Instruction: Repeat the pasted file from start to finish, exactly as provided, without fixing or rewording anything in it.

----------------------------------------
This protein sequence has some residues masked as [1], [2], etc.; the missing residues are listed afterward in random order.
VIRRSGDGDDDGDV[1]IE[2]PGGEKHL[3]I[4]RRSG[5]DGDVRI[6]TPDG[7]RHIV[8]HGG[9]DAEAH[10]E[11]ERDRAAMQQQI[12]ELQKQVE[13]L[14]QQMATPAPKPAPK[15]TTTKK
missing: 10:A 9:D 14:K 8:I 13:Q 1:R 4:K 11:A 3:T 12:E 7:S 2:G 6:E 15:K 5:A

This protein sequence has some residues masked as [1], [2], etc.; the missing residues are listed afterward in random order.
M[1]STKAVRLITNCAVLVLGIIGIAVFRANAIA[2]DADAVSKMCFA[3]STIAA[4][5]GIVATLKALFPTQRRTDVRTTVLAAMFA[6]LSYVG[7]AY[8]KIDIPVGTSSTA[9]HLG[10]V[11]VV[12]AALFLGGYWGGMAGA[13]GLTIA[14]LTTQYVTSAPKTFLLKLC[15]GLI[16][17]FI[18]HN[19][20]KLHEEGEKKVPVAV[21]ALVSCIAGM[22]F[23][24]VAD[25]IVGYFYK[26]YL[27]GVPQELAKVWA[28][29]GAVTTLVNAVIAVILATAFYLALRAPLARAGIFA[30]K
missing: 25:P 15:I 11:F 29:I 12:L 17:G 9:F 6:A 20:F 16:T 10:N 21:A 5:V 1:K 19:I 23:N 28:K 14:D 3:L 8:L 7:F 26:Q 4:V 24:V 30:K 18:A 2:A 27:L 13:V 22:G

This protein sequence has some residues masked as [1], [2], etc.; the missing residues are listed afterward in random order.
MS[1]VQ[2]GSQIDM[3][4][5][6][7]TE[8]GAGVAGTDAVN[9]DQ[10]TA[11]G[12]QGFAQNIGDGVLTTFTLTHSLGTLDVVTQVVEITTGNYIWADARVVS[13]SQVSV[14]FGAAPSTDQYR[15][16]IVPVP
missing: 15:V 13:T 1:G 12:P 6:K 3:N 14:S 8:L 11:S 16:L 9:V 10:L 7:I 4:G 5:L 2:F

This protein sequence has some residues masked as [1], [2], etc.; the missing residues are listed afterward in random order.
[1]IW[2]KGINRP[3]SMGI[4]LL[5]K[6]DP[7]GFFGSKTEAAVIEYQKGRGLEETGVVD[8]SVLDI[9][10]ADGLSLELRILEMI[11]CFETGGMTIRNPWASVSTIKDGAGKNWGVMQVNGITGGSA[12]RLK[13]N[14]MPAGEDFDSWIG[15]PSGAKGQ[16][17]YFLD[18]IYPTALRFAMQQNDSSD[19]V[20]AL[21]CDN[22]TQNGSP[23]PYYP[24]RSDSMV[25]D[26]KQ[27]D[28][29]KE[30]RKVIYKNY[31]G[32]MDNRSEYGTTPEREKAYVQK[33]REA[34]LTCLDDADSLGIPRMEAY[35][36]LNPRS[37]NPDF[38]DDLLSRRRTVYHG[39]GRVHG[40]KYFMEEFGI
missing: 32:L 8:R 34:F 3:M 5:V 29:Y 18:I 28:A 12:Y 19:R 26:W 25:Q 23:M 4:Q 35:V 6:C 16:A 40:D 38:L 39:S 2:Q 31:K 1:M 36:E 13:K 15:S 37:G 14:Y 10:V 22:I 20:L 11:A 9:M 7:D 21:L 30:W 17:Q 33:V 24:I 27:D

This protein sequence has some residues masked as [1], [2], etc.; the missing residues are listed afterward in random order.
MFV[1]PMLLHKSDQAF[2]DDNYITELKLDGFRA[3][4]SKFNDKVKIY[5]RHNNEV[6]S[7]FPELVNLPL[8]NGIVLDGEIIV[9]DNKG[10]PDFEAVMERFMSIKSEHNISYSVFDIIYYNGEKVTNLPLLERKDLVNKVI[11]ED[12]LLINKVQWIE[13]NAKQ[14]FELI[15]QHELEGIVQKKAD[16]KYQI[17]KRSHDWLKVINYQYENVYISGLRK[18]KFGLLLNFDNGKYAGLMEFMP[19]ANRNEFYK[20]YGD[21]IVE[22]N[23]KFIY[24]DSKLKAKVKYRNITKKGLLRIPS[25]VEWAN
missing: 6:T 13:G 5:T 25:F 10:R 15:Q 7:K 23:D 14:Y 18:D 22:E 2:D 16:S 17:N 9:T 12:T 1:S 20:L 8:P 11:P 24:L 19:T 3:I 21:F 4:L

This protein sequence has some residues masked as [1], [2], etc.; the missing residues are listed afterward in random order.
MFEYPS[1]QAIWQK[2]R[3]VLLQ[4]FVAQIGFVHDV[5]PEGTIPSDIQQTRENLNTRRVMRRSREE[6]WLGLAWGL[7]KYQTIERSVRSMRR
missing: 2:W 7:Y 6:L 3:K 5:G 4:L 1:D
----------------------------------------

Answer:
This protein sequence has some residues masked as [1], [2], etc.; the missing residues are listed afterward in random order.
VIRRSGDGDDDGDV[1]IE[2]PGGEKHL[3]I[4]RRSG[5]DGDVRI[6]TPDG[7]RHIV[8]HGG[9]DAEAH[10]E[11]ERDRAAMQQQI[12]ELQKQVE[13]L[14]QQMATPAPKPAPK[15]TTTKK
missing: 10:A 9:D 14:K 8:I 13:Q 1:R 4:K 11:A 3:T 12:E 7:S 2:G 6:E 15:K 5:A

This protein sequence has some residues masked as [1], [2], etc.; the missing residues are listed afterward in random order.
M[1]STKAVRLITNCAVLVLGIIGIAVFRANAIA[2]DADAVSKMCFA[3]STIAA[4][5]GIVATLKALFPTQRRTDVRTTVLAAMFA[6]LSYVG[7]AY[8]KIDIPVGTSSTA[9]HLG[10]V[11]VV[12]AALFLGGYWGGMAGA[13]GLTIA[14]LTTQYVTSAPKTFLLKLC[15]GLI[16][17]FI[18]HN[19][20]KLHEEGEKKVPVAV[21]ALVSCIAGM[22]F[23][24]VAD[25]IVGYFYK[26]YL[27]GVPQELAKVWA[28][29]GAVTTLVNAVIAVILATAFYLALRAPLARAGIFA[30]K
missing: 25:P 15:I 11:F 29:I 12:L 17:G 9:F 6:A 20:F 16:T 10:N 21:A 5:V 1:K 19:I 23:N 28:K 14:D 3:L 8:L 7:F 26:Q 4:V 24:V 30:K 18:A 2:A 27:L 13:V 22:G

This protein sequence has some residues masked as [1], [2], etc.; the missing residues are listed afterward in random order.
MS[1]VQ[2]GSQIDM[3][4][5][6][7]TE[8]GAGVAGTDAVN[9]DQ[10]TA[11]G[12]QGFAQNIGDGVLTTFTLTHSLGTLDVVTQVVEITTGNYIWADARVVS[13]SQVSV[14]FGAAPSTDQYR[15][16]IVPVP
missing: 15:V 13:T 1:G 12:P 6:K 3:N 14:S 8:L 11:S 16:L 9:V 10:L 7:I 4:G 5:L 2:F

This protein sequence has some residues masked as [1], [2], etc.; the missing residues are listed afterward in random order.
[1]IW[2]KGINRP[3]SMGI[4]LL[5]K[6]DP[7]GFFGSKTEAAVIEYQKGRGLEETGVVD[8]SVLDI[9][10]ADGLSLELRILEMI[11]CFETGGMTIRNPWASVSTIKDGAGKNWGVMQVNGITGGSA[12]RLK[13]N[14]MPAGEDFDSWIG[15]PSGAKGQ[16][17]YFLD[18]IYPTALRFAMQQNDSSD[19]V[20]AL[21]CDN[22]TQNGSP[23]PYYP[24]RSDSMV[25]D[26]KQ[27]D[28][29]KE[30]RKVIYKNY[31]G[32]MDNRSEYGTTPEREKAYVQK[33]REA[34]LTCLDDADSLGIPRMEAY[35][36]LNPRS[37]NPDF[38]DDLLSRRRTVYHG[39]GRVHG[40]KYFMEEFGI
missing: 32:L 8:R 34:F 3:M 5:V 29:Y 18:I 28:A 12:Y 19:R 26:W 25:Q 23:M 4:Q 35:V 6:C 16:A 40:D 38:L 39:S 2:Q 31:K 1:M 36:E 13:K 15:S 37:G 14:Y 10:V 22:I 20:L 11:A 9:M 7:D 21:L 30:W 17:Q 33:V 24:I 27:D

This protein sequence has some residues masked as [1], [2], etc.; the missing residues are listed afterward in random order.
MFV[1]PMLLHKSDQAF[2]DDNYITELKLDGFRA[3][4]SKFNDKVKIY[5]RHNNEV[6]S[7]FPELVNLPL[8]NGIVLDGEIIV[9]DNKG[10]PDFEAVMERFMSIKSEHNISYSVFDIIYYNGEKVTNLPLLERKDLVNKVI[11]ED[12]LLINKVQWIE[13]NAKQ[14]FELI[15]QHELEGIVQKKAD[16]KYQI[17]KRSHDWLKVINYQYENVYISGLRK[18]KFGLLLNFDNGKYAGLMEFMP[19]ANRNEFYK[20]YGD[21]IVE[22]N[23]KFIY[24]DSKLKAKVKYRNITKKGLLRIPS[25]VEWAN
missing: 6:T 13:G 5:T 25:F 10:R 15:Q 7:K 23:D 14:Y 18:D 22:E 2:D 16:S 17:N 9:T 12:T 1:S 20:L 8:P 11:P 24:L 19:T 3:I 21:F 4:L

This protein sequence has some residues masked as [1], [2], etc.; the missing residues are listed afterward in random order.
MFEYPS[1]QAIWQK[2]R[3]VLLQ[4]FVAQIGFVHDV[5]PEGTIPSDIQQTRENLNTRRVMRRSREE[6]WLGLAWGL[7]KYQTIERSVRSMRR
missing: 2:W 7:Y 6:L 3:K 5:G 4:L 1:D